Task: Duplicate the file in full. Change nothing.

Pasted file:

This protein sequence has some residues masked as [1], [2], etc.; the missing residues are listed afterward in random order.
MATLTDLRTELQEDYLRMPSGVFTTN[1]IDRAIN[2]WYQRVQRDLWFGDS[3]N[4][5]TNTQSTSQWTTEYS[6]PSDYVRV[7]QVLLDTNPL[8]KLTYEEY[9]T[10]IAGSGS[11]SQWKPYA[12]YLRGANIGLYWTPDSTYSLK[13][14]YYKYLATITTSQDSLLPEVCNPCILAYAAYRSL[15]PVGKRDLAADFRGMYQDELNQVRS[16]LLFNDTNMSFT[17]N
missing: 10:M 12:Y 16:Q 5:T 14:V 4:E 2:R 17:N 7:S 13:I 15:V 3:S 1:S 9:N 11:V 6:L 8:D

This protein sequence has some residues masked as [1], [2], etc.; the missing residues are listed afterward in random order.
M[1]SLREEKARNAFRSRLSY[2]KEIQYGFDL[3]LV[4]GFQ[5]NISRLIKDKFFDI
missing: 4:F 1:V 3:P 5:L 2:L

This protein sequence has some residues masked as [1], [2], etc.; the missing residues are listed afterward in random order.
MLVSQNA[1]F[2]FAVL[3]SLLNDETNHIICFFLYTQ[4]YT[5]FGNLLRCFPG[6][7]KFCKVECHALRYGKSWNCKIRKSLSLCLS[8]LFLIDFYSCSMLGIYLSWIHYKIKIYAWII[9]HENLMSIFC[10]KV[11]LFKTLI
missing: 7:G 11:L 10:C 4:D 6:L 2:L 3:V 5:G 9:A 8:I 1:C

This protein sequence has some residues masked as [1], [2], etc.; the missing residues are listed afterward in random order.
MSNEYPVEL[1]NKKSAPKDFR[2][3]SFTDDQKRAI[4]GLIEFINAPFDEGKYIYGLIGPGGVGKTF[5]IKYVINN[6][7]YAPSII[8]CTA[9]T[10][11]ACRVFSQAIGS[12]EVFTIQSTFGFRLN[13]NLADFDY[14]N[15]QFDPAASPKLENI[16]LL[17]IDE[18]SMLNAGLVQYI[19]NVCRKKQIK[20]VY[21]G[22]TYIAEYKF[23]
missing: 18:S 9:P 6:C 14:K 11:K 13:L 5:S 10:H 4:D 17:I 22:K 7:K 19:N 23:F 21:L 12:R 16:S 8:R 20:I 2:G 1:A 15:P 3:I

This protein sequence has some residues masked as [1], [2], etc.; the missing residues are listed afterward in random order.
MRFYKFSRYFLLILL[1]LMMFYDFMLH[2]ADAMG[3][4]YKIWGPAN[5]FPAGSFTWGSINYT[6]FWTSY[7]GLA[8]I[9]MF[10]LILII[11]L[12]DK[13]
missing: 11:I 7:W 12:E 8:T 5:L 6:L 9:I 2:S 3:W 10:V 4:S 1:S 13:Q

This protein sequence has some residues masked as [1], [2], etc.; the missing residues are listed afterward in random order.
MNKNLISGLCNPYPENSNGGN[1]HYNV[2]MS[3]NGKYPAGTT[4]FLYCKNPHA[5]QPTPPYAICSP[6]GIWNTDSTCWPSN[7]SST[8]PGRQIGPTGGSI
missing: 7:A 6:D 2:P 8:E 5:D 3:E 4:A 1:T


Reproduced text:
This protein sequence has some residues masked as [1], [2], etc.; the missing residues are listed afterward in random order.
MATLTDLRTELQEDYLRMPSGVFTTN[1]IDRAIN[2]WYQRVQRDLWFGDS[3]N[4][5]TNTQSTSQWTTEYS[6]PSDYVRV[7]QVLLDTNPL[8]KLTYEEY[9]T[10]IAGSGS[11]SQWKPYA[12]YLRGANIGLYWTPDSTYSLK[13][14]YYKYLATITTSQDSLLPEVCNPCILAYAAYRSL[15]PVGKRDLAADFRGMYQDELNQVRS[16]LLFNDTNMSFT[17]N
missing: 10:M 12:Y 16:Q 5:T 14:V 4:E 2:R 17:N 7:S 13:I 15:V 3:S 1:S 9:N 11:V 6:L 8:D

This protein sequence has some residues masked as [1], [2], etc.; the missing residues are listed afterward in random order.
M[1]SLREEKARNAFRSRLSY[2]KEIQYGFDL[3]LV[4]GFQ[5]NISRLIKDKFFDI
missing: 4:F 1:V 3:P 5:L 2:L

This protein sequence has some residues masked as [1], [2], etc.; the missing residues are listed afterward in random order.
MLVSQNA[1]F[2]FAVL[3]SLLNDETNHIICFFLYTQ[4]YT[5]FGNLLRCFPG[6][7]KFCKVECHALRYGKSWNCKIRKSLSLCLS[8]LFLIDFYSCSMLGIYLSWIHYKIKIYAWII[9]HENLMSIFC[10]KV[11]LFKTLI
missing: 7:G 11:L 10:C 4:D 6:L 2:L 3:V 5:G 9:A 8:I 1:C

This protein sequence has some residues masked as [1], [2], etc.; the missing residues are listed afterward in random order.
MSNEYPVEL[1]NKKSAPKDFR[2][3]SFTDDQKRAI[4]GLIEFINAPFDEGKYIYGLIGPGGVGKTF[5]IKYVINN[6][7]YAPSII[8]CTA[9]T[10][11]ACRVFSQAIGS[12]EVFTIQSTFGFRLN[13]NLADFDY[14]N[15]QFDPAASPKLENI[16]LL[17]IDE[18]SMLNAGLVQYI[19]NVCRKKQIK[20]VY[21]G[22]TYIAEYKF[23]
missing: 18:S 9:P 6:C 14:K 11:K 13:L 5:S 10:H 4:D 17:I 22:K 7:K 19:N 23:F 21:L 12:R 16:S 8:R 20:I 2:G 1:A 15:P 3:I

This protein sequence has some residues masked as [1], [2], etc.; the missing residues are listed afterward in random order.
MRFYKFSRYFLLILL[1]LMMFYDFMLH[2]ADAMG[3][4]YKIWGPAN[5]FPAGSFTWGSINYT[6]FWTSY[7]GLA[8]I[9]MF[10]LILII[11]L[12]DK[13]
missing: 11:I 7:W 12:E 8:T 5:L 6:L 9:I 2:S 3:W 10:V 4:S 1:S 13:Q

This protein sequence has some residues masked as [1], [2], etc.; the missing residues are listed afterward in random order.
MNKNLISGLCNPYPENSNGGN[1]HYNV[2]MS[3]NGKYPAGTT[4]FLYCKNPHA[5]QPTPPYAICSP[6]GIWNTDSTCWPSN[7]SST[8]PGRQIGPTGGSI
missing: 7:A 6:D 2:P 8:E 5:D 3:E 4:A 1:T